3 Mules Update

We’ve posted before about filmmaker John McDonald’s ongoing effort to tell the remarkable story of the “3 Mules” man. John called me last week to tell me that he’s found an editor for his film and that he’s fundraising to complete the project. Contributions are tax deductible and can be made through 3mulesmovie.com.

Here’s what John had to say in a recent newsletter:

On December 23, 2012, I meet a one-of-kind human being traveling with three animal companions and take this photo.

My first photo of “The Mules” taken a block from our home.

A neighbor friend calls and tells me to run out of the house, down to the corner and look east. He won’t tell me what to look for, but just says, “It’s right up your alley, John!” Like so many other people, my first reaction is “Wow! I’ve never seen this before!” And then I’m thinking who is he and what is he doing? Is he lost in the wrong century? Is he homeless? Is he on a mission?

I’m intrigued and want to learn more, so I chase him down. We exchange a few words, but he is in a hurry to move on. He asks me if he is heading in the right direction to intersect the Arroyo Seco (south of the Rose Bowl), and that is enough to give me a clue as to where he might be spending the night.

The next morning is Christmas Eve. My whole family is together for the holidays and I’m reluctant to go off on a wild goose (or mule) chase. But I’m a documentary filmmaker. I sense a good story. The dog needs a walk anyway, so I head for the Arroyo in search of the guy with the mules. No luck at first, but then I finally discover him, already packing up to start on the next leg of his trip to who knows where. He accepts a cup of coffee that I have brought with me. He talks a bit, very softly.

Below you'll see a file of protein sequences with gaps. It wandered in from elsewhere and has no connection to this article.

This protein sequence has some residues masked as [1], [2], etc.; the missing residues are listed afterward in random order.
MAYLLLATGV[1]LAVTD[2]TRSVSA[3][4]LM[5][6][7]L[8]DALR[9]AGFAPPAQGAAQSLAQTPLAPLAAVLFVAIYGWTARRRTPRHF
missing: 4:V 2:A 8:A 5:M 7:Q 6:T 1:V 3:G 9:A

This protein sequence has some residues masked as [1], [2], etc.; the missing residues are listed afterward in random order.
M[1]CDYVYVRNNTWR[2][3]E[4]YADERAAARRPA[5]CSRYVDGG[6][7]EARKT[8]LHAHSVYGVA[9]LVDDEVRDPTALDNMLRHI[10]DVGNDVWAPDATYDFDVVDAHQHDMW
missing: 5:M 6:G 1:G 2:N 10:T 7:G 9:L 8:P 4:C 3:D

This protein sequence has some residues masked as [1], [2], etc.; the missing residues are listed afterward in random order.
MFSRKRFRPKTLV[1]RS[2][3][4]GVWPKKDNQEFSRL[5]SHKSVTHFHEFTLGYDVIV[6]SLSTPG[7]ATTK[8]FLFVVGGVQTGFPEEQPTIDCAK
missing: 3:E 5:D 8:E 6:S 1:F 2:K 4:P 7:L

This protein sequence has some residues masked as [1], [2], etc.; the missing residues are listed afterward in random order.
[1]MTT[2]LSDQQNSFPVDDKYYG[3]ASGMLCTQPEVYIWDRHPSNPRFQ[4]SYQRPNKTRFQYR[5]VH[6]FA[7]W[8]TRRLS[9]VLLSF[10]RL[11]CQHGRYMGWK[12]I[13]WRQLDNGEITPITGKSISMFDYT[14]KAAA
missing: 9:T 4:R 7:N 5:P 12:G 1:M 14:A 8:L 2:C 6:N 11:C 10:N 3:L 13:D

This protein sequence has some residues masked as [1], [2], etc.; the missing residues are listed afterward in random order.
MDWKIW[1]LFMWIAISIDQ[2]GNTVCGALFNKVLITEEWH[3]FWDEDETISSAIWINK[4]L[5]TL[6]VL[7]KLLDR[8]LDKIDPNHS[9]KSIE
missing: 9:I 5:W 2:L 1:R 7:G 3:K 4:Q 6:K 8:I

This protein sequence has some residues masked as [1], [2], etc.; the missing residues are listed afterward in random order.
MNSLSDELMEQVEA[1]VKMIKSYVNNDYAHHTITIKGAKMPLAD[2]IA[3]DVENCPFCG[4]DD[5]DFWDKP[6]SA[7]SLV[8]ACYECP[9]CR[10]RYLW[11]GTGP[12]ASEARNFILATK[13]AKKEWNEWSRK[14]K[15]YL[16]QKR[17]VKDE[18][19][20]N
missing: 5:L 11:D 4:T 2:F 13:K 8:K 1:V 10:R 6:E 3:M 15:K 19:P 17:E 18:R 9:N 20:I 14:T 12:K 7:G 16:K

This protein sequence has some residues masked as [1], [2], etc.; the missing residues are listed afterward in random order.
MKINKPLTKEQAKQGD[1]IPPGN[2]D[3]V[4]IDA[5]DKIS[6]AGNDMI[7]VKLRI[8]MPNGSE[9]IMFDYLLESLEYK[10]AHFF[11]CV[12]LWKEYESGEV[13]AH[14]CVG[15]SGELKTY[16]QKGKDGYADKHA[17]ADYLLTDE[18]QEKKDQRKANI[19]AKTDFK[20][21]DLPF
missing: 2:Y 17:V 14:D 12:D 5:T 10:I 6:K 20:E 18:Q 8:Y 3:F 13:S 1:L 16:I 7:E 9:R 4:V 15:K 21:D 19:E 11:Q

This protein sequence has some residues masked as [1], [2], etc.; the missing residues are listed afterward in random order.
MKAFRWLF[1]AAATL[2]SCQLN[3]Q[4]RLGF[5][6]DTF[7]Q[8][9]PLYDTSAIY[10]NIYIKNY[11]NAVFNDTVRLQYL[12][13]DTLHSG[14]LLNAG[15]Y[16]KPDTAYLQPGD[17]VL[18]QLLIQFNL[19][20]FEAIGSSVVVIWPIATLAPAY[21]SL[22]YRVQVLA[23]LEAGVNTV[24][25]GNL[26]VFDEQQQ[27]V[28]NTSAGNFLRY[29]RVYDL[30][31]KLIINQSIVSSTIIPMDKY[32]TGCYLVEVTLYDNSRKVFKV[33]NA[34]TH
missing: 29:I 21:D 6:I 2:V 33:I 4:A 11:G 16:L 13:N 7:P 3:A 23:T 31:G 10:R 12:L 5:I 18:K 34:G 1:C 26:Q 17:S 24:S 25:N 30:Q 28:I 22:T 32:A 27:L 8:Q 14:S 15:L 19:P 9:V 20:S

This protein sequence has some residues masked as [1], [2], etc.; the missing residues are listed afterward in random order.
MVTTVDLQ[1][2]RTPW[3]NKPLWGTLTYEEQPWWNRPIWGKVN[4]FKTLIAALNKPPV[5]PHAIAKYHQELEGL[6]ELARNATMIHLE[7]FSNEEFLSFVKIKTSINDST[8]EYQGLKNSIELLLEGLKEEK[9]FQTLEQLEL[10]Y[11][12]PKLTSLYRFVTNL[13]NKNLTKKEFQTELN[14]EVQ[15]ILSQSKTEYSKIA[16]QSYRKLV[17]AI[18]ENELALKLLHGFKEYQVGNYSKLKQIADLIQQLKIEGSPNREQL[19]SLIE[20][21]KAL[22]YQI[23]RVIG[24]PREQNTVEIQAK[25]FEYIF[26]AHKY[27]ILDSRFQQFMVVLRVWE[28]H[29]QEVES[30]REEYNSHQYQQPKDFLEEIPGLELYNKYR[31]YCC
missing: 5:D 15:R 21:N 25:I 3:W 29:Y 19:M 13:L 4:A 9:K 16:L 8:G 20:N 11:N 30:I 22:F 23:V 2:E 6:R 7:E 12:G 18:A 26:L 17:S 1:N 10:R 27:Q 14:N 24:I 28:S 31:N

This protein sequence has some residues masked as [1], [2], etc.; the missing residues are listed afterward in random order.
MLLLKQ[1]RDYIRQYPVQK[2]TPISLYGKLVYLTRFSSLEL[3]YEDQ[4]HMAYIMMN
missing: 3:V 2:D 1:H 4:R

With some reluctance he allows me to retrieve the video camera from my car. Surprisingly, with the camera running, he talks more. I learn that this 65-year-old man calls himself Mule, considering himself “just another one of the mules.” They have traveled for nearly three decades, through sixteen states and into Mexico. For the last ten years, they have lived outdoors every single day.

Mule tells me that throughout his travels he has noticed an ever-increasing urban sprawl. Much of the open land that once allowed them to move freely and spend the night in secluded spots is disappearing. More and more cars are filling up the roadways, and the expanding urban infrastructure seems to serve only one purpose: accommodate more automobiles.

His words resonate with me, and I realize then and there that I am about to embark on a filmmaking journey like none I have ever experienced.

Now, five years later, my journey is far from over.  In 200 days of filming over a 27-month period, I shot 300 hours of footage. A ten-minute short film called MULE: Living on the Outside was edited and has screened at a number of film festivals and fundraising events as I work to raise the money to complete the full-length feature documentary.

If you would like to help, tax-deductible donations can be made on my website 3MulesMovie.com.  Your support is greatly appreciated, and I look forward to sharing the completed film.

I sent a donation this morning because I think this is an important story about public space, the problems of modernity and environmental degradation. John is a talented filmmaker and I’m looking forward to seeing the finished film.

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